Grief Cottage by Gail Godwin
This atmospheric novel focuses on a pivotal summer for eleven-year-old Marcus on a South Carolina barrier island, living with his artist aunt, helping guard a sea turtle nest, and becoming fascinated with a ruined cottage. Locally known as Grief Cottage, a family staying there may have died in a long ago hurricane. Charlotte frequently paints the cottage, and Marcus likes to visit it, wondering if it’s haunted. Having lost his best friend and his mother, Marcus is unsure if his eccentric, reclusive Aunt Charlotte really wants him to stay. He visits with an elderly neighbor and gets good advice from Charlotte’s friend Lachicotte Hayes when not riding his bike, checking on the turtle nest, and unpacking boxes and memories from his last apartment with his mother. Young Marcus is good company in this melancholy, leisurely read. A fairly lengthy epilogue makes for a satisfying resolution, tying up some loose ends on a hopeful note.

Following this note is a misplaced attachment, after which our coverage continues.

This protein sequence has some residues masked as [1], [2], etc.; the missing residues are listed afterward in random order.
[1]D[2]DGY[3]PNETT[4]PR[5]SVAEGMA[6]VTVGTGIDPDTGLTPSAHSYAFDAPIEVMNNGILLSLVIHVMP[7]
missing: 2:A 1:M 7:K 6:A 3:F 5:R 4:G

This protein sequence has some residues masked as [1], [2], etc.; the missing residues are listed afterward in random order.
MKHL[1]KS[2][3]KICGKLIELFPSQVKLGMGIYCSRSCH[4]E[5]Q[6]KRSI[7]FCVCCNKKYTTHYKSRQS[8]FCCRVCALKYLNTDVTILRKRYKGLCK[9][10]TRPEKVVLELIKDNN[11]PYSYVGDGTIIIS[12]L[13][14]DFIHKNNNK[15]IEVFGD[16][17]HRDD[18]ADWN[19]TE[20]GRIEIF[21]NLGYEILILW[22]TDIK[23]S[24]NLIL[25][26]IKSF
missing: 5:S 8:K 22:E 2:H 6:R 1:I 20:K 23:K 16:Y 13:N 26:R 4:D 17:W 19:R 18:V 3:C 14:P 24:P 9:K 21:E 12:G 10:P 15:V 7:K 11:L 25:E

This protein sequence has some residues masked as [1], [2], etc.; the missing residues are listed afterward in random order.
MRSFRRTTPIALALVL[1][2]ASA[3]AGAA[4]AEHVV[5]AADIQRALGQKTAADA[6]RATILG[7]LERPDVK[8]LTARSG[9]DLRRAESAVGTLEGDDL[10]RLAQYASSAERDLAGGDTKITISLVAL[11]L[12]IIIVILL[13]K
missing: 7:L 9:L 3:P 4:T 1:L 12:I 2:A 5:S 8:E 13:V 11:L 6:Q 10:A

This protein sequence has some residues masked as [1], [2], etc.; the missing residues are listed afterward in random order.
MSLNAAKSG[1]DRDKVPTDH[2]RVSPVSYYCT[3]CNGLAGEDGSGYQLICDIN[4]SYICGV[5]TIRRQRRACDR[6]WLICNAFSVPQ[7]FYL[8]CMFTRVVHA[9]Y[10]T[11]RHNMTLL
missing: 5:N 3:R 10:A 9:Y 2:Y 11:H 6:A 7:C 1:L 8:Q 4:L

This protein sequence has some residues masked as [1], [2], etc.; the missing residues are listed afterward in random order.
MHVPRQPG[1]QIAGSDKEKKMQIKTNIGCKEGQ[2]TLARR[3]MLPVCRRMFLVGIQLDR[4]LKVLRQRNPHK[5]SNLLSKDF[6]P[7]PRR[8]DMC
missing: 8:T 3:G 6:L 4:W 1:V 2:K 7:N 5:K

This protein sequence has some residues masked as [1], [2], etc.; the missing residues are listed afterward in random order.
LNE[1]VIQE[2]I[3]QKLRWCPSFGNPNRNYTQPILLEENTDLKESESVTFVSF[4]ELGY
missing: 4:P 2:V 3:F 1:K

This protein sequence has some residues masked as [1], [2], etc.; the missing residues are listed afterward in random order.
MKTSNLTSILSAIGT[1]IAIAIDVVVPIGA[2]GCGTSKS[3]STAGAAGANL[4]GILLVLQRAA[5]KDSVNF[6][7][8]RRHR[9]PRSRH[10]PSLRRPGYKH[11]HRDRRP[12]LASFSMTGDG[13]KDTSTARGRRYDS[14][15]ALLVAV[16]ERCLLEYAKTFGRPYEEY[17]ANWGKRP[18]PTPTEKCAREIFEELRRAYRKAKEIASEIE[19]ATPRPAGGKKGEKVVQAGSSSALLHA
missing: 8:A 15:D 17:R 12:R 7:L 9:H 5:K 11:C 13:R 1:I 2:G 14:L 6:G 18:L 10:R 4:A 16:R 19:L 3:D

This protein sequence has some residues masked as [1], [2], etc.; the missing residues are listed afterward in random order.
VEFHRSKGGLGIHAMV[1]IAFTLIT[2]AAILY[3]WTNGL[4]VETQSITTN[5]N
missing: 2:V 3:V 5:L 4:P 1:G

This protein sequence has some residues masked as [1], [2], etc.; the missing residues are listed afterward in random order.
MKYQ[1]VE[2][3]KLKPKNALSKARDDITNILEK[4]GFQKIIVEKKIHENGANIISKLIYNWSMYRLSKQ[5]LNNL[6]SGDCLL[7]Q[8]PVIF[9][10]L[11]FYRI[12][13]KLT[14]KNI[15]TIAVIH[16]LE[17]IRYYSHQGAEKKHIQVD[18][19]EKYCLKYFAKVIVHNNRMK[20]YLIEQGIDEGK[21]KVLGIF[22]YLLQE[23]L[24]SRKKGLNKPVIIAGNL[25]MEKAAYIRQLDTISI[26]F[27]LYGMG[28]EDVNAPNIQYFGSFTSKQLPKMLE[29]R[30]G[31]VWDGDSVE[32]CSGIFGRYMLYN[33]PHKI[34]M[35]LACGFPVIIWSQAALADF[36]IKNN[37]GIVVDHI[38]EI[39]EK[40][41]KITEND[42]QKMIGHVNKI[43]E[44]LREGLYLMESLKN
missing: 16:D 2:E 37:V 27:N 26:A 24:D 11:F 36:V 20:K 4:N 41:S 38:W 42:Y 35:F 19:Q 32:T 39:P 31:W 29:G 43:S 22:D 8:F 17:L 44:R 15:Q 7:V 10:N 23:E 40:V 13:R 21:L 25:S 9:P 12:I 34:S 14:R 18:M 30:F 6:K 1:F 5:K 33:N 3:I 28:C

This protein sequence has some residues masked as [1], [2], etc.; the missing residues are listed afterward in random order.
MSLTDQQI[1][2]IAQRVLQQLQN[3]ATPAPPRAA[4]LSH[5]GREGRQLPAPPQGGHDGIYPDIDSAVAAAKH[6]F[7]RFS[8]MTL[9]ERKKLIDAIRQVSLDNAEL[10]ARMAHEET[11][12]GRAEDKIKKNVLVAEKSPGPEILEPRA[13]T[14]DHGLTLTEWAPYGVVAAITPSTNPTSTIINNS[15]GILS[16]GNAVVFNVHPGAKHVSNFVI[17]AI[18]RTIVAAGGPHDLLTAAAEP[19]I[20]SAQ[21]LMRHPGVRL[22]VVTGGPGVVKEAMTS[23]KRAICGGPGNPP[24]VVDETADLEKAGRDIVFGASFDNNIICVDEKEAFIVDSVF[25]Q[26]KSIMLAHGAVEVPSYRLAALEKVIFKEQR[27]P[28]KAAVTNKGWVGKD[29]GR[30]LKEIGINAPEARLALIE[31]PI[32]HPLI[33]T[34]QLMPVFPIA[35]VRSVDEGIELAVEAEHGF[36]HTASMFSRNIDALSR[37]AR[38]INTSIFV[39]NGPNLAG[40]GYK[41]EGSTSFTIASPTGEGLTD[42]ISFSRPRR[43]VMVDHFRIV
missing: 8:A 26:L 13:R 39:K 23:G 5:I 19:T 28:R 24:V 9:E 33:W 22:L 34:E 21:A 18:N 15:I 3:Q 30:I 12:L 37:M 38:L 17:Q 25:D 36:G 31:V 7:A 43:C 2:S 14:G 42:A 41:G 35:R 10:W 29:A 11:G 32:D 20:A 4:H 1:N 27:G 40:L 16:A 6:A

Enchanted August by Brenda Bowen
Imagine spending the whole month of August in a rambling cottage on an island off the coast of Maine. No cars allowed, cell phones rarely work, there are amazing views and trails, and cold water for swimming. There are blueberries to pick and sea glass to collect. Add in a hat party, a lobster bake, a tiny library, friendly islanders, a children’s musical that needs a director and you get a charming beach book, inspired by The Enchanted April, by Elizabeth von Arnim. Two preschool moms, Lottie and Rose, leave their families behind in Brooklyn for a real escape, and are joined by actress Carolyn and Beverly, an older gay man in mourning who enjoys cooking. Lottie and Rose eventually welcome their families for a visit, and cottage owner Robert even comes to stay. The cottage and the island setting are lovingly detailed, and are a large part of this novel’s appeal. This is a pleasant summer read.